# RDF::Trine::Pattern
# -----------------------------------------------------------------------------

=head1 NAME

RDF::Trine::Pattern - Class for basic graph patterns

=head1 VERSION

This document describes RDF::Trine::Pattern version 1.019

=cut

package RDF::Trine::Pattern;

use strict;
use warnings;
no warnings 'redefine';

use Data::Dumper;
use Log::Log4perl;
use Scalar::Util qw(blessed refaddr);
use List::Util qw(any);
use Carp qw(carp croak confess);
use RDF::Trine::Iterator qw(smap);
use RDF::Trine qw(iri);

######################################################################

our ($VERSION);
BEGIN {
	$VERSION	= '1.019';
}

######################################################################

=head1 METHODS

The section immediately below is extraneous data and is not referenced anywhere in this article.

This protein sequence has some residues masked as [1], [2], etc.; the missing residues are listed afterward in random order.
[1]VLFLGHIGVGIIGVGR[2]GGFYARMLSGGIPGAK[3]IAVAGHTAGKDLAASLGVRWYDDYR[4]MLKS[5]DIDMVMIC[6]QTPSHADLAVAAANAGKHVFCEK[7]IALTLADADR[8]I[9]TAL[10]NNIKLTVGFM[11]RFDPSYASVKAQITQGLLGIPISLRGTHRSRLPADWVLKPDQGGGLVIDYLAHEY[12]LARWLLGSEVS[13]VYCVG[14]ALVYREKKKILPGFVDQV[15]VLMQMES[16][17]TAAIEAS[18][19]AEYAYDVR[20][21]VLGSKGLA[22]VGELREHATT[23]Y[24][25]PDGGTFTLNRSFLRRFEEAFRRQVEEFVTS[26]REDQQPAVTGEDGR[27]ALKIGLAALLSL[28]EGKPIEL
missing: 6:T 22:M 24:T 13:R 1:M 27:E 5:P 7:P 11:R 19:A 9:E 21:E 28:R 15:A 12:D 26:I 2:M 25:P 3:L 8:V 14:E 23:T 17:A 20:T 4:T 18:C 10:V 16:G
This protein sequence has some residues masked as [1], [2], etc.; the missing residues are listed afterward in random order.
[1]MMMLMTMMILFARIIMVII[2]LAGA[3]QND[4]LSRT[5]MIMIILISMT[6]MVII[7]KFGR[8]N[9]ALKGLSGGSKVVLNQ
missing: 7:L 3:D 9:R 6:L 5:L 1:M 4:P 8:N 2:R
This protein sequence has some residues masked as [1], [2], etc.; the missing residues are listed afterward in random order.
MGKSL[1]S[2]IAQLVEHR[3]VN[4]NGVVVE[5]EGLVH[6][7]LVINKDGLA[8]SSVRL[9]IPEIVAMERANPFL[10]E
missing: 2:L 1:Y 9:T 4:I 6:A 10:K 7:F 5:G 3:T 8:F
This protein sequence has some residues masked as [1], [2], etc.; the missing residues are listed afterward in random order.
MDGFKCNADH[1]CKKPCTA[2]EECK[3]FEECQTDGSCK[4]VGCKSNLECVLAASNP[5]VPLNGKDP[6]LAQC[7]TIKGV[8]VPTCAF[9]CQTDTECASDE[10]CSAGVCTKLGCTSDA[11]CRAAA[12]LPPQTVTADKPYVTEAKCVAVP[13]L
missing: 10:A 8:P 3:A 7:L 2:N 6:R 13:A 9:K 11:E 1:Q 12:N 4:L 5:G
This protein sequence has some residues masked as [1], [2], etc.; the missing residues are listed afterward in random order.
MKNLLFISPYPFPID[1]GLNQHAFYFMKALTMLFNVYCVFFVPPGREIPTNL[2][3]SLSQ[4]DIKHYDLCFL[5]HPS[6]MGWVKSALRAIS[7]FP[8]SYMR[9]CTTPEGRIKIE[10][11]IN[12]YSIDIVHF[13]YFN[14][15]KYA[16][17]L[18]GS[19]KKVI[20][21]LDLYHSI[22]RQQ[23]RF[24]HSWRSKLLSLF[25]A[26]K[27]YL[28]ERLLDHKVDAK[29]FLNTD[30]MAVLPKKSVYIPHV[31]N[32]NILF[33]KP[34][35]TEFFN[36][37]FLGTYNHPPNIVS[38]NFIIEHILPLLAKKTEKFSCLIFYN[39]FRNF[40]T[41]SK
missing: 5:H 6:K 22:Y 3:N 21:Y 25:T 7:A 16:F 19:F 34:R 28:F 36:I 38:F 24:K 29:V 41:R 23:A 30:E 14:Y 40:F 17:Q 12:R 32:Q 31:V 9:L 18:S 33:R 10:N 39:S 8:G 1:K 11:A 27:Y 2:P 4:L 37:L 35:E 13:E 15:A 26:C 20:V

=over 4

=item C<< new ( @triples ) >>

Returns a new BasicGraphPattern structure.

=cut

sub new {
	my $class	= shift;
	my @triples	= @_;
	foreach my $t (@triples) {
		unless (blessed($t) and $t->isa('RDF::Trine::Statement')) {
			throw RDF::Trine::Error -text => "Patterns belonging to a BGP must be triples";
		}
	}
	return bless( [ @triples ], $class );
}

=item C<< construct_args >>

Returns a list of arguments that, passed to this class' constructor,
will produce a clone of this algebra pattern.

=cut

sub construct_args {
	my $self	= shift;
	return ($self->triples);
}

=item C<< triples >>

Returns a list of triples belonging to this BGP.

=cut

sub triples {
	my $self	= shift;
	return @$self;
}

=item C<< type >>

=cut

sub type {
	return 'BGP';
}

=item C<< sse >>

Returns the SSE string for this algebra expression.